Of Success, Strategy And Positioning

Jack TroutJuly 21, 20082 min

Success is not about having the right people, the right tools, the right attitude, the right role models, or the right organization, although all these things help. Having the right strategy is what puts an organization over the top. Strategy sets the competitive direction, dictates product planning, tells you how to communicate internally and externally, and tells you on what to focus.

A great business strategy without proper marketing will often fail in a highly competitive world.

Killer Competition
Strategy is what makes you unique and it is the best way to put that difference into the minds of your customers and prospects. In a world of ‘killer competition’, using good strategy is the best way to survive what I call the ‘tyranny of choice’. Whether the consumer is choosing between 260 choices of car models, 38 choices of tire makers, or even 50 brands of bottled water, there are so many good alternatives for customers that companies pay dearly for their mistakes. Competitors get your business and you don’t get it back very easily. Companies that do not understand this will not survive.

Strategy, as defined in Webster’s New World Dictionary, is all about “maneuvering into the most advantageous position prior to actual engagement with the enemy.” To do this, an organization must first study, understand and maneuver around the battleground – a battleground that is in the minds of consumers and prospects.

Positioning is how you differentiate yourself in the mind of your prospect.

The Positioning Process
A business strategy’s success or failure depends on how well a company understands these five elements of the positioning process:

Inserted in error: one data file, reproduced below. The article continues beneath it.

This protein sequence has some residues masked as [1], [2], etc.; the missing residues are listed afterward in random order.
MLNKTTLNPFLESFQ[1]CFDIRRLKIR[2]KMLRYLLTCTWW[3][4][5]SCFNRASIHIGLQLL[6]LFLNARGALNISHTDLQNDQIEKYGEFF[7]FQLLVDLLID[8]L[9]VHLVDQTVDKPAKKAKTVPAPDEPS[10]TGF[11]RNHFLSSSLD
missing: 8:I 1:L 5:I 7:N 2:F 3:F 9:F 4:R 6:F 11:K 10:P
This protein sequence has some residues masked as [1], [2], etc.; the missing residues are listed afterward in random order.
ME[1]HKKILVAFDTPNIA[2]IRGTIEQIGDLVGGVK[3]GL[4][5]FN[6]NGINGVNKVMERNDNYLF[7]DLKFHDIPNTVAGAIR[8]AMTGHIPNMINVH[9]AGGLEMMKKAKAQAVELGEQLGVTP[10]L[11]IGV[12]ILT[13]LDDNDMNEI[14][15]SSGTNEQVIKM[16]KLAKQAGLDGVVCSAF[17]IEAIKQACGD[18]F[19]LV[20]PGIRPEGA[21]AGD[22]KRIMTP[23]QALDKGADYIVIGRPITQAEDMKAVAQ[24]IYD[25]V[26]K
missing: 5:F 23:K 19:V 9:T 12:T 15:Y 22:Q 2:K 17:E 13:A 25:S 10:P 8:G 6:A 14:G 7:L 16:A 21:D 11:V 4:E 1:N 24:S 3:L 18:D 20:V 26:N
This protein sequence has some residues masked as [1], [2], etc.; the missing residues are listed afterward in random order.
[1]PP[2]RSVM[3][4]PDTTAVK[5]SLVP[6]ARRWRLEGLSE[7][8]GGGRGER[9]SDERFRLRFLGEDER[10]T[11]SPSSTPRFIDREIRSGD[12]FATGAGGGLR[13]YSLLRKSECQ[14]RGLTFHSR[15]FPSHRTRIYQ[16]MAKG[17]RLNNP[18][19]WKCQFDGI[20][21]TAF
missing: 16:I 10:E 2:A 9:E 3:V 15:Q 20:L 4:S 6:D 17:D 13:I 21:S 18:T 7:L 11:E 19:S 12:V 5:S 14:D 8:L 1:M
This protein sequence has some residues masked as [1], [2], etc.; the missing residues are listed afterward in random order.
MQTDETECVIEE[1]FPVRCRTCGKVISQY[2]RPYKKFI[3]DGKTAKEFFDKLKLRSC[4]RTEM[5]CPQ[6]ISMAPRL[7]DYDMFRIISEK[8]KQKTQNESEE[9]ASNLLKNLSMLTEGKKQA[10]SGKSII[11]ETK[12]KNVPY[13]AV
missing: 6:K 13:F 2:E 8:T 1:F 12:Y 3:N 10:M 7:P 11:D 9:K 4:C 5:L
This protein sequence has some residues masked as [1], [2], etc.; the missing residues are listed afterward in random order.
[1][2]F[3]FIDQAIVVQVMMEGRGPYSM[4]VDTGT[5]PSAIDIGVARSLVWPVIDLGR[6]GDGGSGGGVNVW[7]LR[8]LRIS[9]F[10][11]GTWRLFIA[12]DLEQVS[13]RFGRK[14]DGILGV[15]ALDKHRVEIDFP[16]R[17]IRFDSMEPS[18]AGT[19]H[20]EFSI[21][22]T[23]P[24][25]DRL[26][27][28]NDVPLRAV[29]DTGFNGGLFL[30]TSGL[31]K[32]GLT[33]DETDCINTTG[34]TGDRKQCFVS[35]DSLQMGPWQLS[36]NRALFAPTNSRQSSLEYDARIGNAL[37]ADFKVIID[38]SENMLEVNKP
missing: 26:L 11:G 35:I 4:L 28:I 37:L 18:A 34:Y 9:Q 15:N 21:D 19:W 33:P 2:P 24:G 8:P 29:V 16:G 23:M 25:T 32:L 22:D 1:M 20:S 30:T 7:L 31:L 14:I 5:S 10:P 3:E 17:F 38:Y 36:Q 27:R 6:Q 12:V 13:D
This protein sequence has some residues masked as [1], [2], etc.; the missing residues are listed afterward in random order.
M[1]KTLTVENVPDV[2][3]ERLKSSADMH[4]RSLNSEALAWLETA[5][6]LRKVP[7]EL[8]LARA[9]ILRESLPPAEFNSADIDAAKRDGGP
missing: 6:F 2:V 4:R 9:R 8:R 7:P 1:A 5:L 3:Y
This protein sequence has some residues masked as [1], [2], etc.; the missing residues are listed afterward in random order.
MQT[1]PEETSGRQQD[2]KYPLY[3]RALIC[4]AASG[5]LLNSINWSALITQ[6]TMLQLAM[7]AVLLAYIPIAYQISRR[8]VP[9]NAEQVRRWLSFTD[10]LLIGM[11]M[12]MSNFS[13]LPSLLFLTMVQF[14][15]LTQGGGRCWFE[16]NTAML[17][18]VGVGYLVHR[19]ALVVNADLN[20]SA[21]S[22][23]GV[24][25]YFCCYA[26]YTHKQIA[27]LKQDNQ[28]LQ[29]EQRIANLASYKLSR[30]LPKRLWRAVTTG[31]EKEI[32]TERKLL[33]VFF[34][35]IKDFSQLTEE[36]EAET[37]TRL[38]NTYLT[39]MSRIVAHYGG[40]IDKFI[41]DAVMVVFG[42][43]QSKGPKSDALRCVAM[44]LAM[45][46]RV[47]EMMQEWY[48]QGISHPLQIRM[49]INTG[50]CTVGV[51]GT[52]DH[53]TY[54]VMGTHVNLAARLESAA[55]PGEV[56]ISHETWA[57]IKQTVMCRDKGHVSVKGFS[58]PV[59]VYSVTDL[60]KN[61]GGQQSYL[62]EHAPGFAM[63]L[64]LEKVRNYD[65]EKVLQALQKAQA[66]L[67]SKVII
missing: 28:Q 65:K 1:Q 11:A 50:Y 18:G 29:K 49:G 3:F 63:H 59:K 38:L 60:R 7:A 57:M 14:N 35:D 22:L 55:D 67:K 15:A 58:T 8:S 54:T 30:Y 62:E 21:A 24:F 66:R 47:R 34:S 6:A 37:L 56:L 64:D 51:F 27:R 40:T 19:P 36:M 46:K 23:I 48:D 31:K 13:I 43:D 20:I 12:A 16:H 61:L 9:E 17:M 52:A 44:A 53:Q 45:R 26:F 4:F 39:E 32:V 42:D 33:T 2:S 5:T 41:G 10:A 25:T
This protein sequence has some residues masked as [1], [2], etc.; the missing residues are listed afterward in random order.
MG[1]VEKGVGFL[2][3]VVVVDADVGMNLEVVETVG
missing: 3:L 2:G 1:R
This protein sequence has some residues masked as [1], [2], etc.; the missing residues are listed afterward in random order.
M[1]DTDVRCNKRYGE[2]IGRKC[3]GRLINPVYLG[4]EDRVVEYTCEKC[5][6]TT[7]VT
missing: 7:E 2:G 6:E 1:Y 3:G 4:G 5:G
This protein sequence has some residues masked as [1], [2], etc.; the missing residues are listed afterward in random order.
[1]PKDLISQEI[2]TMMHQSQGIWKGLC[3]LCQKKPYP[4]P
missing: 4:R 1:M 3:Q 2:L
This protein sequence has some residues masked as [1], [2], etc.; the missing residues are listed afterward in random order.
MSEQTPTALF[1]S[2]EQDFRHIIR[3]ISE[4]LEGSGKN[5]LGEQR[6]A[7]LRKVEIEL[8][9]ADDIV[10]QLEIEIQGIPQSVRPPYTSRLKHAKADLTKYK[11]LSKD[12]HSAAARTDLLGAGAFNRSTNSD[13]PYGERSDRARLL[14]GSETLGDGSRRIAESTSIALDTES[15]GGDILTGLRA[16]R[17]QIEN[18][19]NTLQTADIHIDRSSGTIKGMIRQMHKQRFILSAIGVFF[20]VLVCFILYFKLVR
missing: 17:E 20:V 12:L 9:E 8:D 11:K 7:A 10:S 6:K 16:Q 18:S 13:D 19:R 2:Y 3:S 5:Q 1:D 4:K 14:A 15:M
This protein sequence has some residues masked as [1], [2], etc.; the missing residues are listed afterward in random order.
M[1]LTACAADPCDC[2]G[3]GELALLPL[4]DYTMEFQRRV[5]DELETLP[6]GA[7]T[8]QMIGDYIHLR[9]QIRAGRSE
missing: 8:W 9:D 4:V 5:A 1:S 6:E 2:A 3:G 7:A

1. Minds Are Limited. The mind rejects new information that does not compute. It accepts only new information that matches its current state of mind. The mind has no room for what is new and different unless it is related to the old. One way to overcome the mind’s limitations is to present a message as important news.

2. Minds Hate Confusion. People resist that which is confusing, and cherish that which is simple. They want to push a button and watch it work.

3. Minds Are Insecure. Minds tend to be emotional, not rational. When people are uncertain, they often look to others to help them make a decision about how to act. Testimonials and the “bandwagon effect” show that others obviously think a product is good.

4. Minds Don’t Change. We are more impressed by what we already know (or buy) than by what’s “new.” And, according to The Handbook of Social Psychology, “procedures that are effective in changing some attitudes have little effect on others.”

5. Minds Can Lose Focus. The more variations you attach to a brand, the more the mind loses focus. The more you lose focus, the more vulnerable you become. In toilet tissue, corn oil, or shortening, the specialist or the well-focused competitor is the winner.

A successful strategist understands it’s better to be exceptional at one thing than good at many things.

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Jack Trout

One comment

  • Akash Sharma

    December 5, 2009 at 2:24 pm

    Again a remarkable post because most of the people think what they need to succeed is right timing, right people and right tools.

    But they don’t understand that organizing these things in the best possible manner they would need a strategy anyhow.

    The five neuro branding points given above are also to the point.

    I would like to know one thing is their a book on neuro marketing which explains different aspects of how minds work.

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